A fashionable accessory
At the end of the 17th century, the use of the summer fan spread in Japan. This screen, made up of engravings glued to a bamboo support, was soon adorned with figures of kabuki actors, then with landscapes, refined animal or floral motifs. In the middle of the 18th century, the fashion was such that the greatest artists of Ukiyo-e prints, such as Hokusai, were asked to create fan leaves. Hiroshige (1797-1858), one of the last great image makers of this Edo period, is said to have produced more than 650, many of which unfortunately have disappeared. Reproduced in a superb book (1), 120 of them belonging to the Georges-Leskowicz Foundation bear witness to superb creativity.
A special season
On this screen sheet, Hiroshige depicted a scene of rice transplanting, at a site identified as Fuchu, west of Edo (present-day Tokyo). This operation was carried out at the end of spring, when the fans were beginning to bloom in the stalls. Transplanting was traditionally done by women. Hiroshige, who liked to sketch patterns on the spot in his notebooks, perfectly captured the exhausting gesture of the workers, their backs bent, their feet in the water, their heads protected from sunstroke by their large hats. With humour, it shows one of them raising her head, as if to listen to the two other women seated, deep in conversation, at the foot of a tree. Their relaxed pose, pipe in mouth for one, near a tea tray, contrasts with that of the transplanters.
From earth to sky
A venerable tree frames the composition on the right. On the left, three zigzag diagonals guide the viewer’s gaze from earth to sky. The first climbs along the trio of workers. The second branches off to follow the flight of two white herons that a fine net stretched over a central stake prevents them from pecking at the future harvest. The last diagonal leaves to the right over the tops of the trees and rises up to a branch that you can guess is attached to the large trunk at the start. The loop is thus closed. With consummate art, Hiroshige plays with the circular shape of the fan.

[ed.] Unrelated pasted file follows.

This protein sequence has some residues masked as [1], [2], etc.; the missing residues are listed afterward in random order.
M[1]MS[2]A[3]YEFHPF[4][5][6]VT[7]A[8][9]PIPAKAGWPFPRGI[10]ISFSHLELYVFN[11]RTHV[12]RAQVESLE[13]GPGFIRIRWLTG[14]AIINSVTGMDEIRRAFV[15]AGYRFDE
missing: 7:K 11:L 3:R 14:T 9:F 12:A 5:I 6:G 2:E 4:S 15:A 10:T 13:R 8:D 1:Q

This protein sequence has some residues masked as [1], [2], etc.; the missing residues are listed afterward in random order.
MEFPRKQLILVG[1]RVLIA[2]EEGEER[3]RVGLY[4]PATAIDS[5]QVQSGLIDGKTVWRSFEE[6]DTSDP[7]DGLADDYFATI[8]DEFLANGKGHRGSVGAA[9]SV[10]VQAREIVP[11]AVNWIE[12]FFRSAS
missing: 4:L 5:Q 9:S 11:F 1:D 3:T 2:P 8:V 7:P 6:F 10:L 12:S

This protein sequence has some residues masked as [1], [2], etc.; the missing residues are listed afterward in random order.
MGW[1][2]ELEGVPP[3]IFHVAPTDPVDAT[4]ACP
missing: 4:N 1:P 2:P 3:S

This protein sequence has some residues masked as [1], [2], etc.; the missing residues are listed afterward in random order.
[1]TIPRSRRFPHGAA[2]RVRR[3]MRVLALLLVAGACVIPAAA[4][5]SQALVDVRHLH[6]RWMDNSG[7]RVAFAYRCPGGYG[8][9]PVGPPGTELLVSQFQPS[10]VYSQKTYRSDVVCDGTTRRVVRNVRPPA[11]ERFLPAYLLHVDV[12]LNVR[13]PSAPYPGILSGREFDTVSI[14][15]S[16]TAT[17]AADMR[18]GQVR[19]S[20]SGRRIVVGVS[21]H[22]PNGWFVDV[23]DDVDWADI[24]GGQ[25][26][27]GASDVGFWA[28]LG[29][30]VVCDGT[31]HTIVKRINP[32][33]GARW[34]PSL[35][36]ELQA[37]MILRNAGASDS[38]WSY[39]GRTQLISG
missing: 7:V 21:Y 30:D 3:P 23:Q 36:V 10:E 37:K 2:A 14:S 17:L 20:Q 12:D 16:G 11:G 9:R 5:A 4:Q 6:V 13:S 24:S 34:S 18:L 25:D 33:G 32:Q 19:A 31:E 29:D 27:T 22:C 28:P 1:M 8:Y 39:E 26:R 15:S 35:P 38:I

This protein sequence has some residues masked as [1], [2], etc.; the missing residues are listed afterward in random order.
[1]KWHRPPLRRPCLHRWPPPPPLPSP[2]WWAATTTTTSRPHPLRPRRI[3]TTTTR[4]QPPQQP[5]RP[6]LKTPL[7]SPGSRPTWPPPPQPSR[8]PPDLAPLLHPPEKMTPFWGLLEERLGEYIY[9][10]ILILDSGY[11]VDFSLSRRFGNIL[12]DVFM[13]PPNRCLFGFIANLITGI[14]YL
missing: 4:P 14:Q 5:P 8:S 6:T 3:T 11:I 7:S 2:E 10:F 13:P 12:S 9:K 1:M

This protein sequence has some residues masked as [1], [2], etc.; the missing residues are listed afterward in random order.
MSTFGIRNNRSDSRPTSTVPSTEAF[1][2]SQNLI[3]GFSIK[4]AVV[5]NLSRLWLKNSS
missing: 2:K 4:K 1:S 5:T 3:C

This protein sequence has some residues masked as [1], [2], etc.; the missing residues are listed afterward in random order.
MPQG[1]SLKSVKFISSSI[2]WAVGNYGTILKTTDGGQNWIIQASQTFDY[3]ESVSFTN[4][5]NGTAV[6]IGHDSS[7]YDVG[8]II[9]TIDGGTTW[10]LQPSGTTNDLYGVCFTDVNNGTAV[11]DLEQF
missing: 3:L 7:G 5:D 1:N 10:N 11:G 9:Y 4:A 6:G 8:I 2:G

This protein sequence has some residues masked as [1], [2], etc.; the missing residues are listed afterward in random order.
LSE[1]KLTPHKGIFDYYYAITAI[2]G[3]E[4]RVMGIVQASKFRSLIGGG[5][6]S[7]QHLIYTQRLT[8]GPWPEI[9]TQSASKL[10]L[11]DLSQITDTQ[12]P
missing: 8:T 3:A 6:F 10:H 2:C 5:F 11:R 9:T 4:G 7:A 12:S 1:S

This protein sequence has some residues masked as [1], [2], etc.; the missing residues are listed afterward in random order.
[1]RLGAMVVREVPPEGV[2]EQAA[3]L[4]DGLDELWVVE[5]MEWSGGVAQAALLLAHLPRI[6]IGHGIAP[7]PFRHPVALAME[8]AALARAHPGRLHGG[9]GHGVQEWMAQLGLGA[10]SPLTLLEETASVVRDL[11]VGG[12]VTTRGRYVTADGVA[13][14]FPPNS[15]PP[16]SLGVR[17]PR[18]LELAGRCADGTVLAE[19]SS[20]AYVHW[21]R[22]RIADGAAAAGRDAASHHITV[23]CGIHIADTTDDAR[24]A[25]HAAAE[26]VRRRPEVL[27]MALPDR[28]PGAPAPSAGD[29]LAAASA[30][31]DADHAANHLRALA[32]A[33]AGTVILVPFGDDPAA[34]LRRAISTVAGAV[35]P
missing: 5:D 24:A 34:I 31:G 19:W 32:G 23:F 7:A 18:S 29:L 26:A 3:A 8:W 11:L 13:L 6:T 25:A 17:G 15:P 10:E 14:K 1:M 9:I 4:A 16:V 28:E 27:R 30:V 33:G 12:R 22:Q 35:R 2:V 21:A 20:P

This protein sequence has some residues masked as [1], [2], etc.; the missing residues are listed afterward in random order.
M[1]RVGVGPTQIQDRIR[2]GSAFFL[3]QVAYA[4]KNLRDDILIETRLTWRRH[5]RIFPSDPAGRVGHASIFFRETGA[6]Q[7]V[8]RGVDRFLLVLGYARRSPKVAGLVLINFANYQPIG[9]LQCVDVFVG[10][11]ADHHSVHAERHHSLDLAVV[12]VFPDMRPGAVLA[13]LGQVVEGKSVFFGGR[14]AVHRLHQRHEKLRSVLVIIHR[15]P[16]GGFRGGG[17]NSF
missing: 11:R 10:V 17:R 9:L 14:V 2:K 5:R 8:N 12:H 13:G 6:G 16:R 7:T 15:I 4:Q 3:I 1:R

An ultramodern blue
The originality of this print is also due to its monochrome character, except for the title and signature cartouches. Its subtle gradations of blue “were made possible thanks to the importation into Japan by the Dutch, from the end of the 18th century, of a chemical dye, Prussian blue, more stable to light and more suitable for xylographic impression than traditional indigo”, writes Christophe Marquet, director of studies at the French School of the Far East, in the book on Hiroshige’s fans. The latter will be one of the masters of these monochrome prints, to the point that we now speak of “Hiroshige blue”.
Three key players
The artist signed “Drawn by Hiroshige” in the cartridge located at the bottom right. The top cartouche, in the shape of a fan, gives us the name of the publisher: Ibaya Kyubei. More discreetly, a third actor has affixed the small stamps in blue at the bottom of the print on the left. It was the censorship that, from 1810, began to control the production of these prints to prohibit themes related to luxury and pleasures. Here, the ideograms indicate “visa of the year of the Monkey”. This allows us to precisely date this print to 1836. It is thus one of the very first fan engravings made by Hiroshige.